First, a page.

Children born before 1 June 2003

Children born on or after 1 June 2003

First child

150

150

Second child

189

189

Third child

189

189

Fourth child

336

189

Fifth child and above

354

150

In addition, a Study Grant is paid to lone parents with children aged 6 to 14. The grant is paid in one instalment, usually in September at the beginning of the school year. In 2018, the grant per child was ILS 1 006.

5. Main changes in the tax and benefit systems since 2002

  • There has been a policy of gradually reducing the level of personal income taxes since 2003. This policy was expected to continue till 2016 but came to an end in 2012 with the top tax bracket increasing from 45% to 48% although the rate of one middle income tax bracket was further decreased from 23% to 21%. The rates were further increased in 2013. In 2013 a surtax of 2% was imposed on total income above ILS 811 560, effectively increasing the top marginal rate to 50%. In 2017 the surtax was increased to 3% on total income above ILS 640 000, while the top marginal rate remained unchanged at 50%. In 2013 the value of some tax brackets weren't fully indexed to the CPI and even suffered a nominal decrease. In 2014 the value of all tax brackets and of the "credit point" weren't indexed to the CPI. In 2017 some tax rates and the width of some tax brackets were changed, effectively decreasing the tax burden for low and mid income while increasing the burden for higher incomes.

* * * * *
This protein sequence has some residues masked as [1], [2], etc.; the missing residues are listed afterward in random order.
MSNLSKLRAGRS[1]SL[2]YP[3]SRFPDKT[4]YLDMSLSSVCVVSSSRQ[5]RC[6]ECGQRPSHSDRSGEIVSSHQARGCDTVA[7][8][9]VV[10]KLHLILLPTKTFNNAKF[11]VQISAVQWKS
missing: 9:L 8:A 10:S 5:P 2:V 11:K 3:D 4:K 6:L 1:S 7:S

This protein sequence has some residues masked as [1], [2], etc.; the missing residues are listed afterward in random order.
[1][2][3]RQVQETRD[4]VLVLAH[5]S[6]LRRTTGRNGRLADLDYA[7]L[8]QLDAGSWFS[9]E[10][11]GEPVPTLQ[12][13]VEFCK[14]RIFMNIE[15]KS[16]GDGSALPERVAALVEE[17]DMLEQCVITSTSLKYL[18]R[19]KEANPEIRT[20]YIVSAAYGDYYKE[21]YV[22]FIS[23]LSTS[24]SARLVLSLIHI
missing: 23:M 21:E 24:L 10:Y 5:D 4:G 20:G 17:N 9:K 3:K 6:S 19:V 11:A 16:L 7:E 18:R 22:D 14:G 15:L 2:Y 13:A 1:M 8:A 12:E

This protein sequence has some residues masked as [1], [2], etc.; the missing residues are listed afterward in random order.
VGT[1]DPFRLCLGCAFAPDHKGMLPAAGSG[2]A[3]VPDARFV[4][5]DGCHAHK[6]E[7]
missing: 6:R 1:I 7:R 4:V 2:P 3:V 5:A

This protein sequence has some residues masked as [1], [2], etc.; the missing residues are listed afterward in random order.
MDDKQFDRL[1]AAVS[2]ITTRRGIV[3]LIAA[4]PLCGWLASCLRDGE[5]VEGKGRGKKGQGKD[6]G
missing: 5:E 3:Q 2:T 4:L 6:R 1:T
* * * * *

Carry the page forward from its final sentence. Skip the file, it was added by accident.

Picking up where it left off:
• The full contribution rate for employee social security contributions was increased gradually from 9.7% in 2002 to 12% in 2006. The reduced contribution rate was lowered from 5.76% in 2002 to 3.5% in 2006. The upper threshold for contributions was removed in July 2002 but re-instated one year later. In August 2009, as a temporary measure until December 2011, it was increased to 10 times the average wage per employee post until December 2010 and to 9 times the average wage per employed post until December 2011.

  • Prior to July 2005, there was only one contribution rate for employer social security contributions and this was set at 5.93% between July 2002 and June 2005. The upper threshold for contributions was removed in July 2002 but was re-instated one year later. The current system of two tax brackets was introduced in July 2005 with a reduced contribution rate of 5.33% and a full rate of 5.68%. There has been a lowering of rates in each year between 2006 and 2009. In August 2009, as a temporary measure until March 2011, the reduced rate was increased from 3.45% to 3.85%. In April 2011 the regular rate was increased to 5.9%. It was increased again to 6.5% in January 2013, 6.75% in January 2014, 7.25% in January 2015 and 7.5% in January 2016.

  • The Employers tax on wage bill of the non-profit sector excluding Government was abolished in 2008.

  • In the period between August 2003 and June 2009, all children that were born on or after 1 June 2003 received the same level of benefit payment as the first child. The 2009 Coalition agreement introduced a gradual increase in the benefit payments for the second, third and fourth children in all families (including those where children were born after June 2003) over a period of four years from July 2009 to Apr 2012. In August 2013 the allowance for all children born after June 2003 was decreased to ILS 140 per month per child. In December 2015 (retroactively from May 2015) the allowance for all children were increased.

  • In 2017, the tax credit for both parents was increased to 2.5 credit points per child aged under 5.

6. Memorandum items

6.1. Average gross annual wage earnings calculation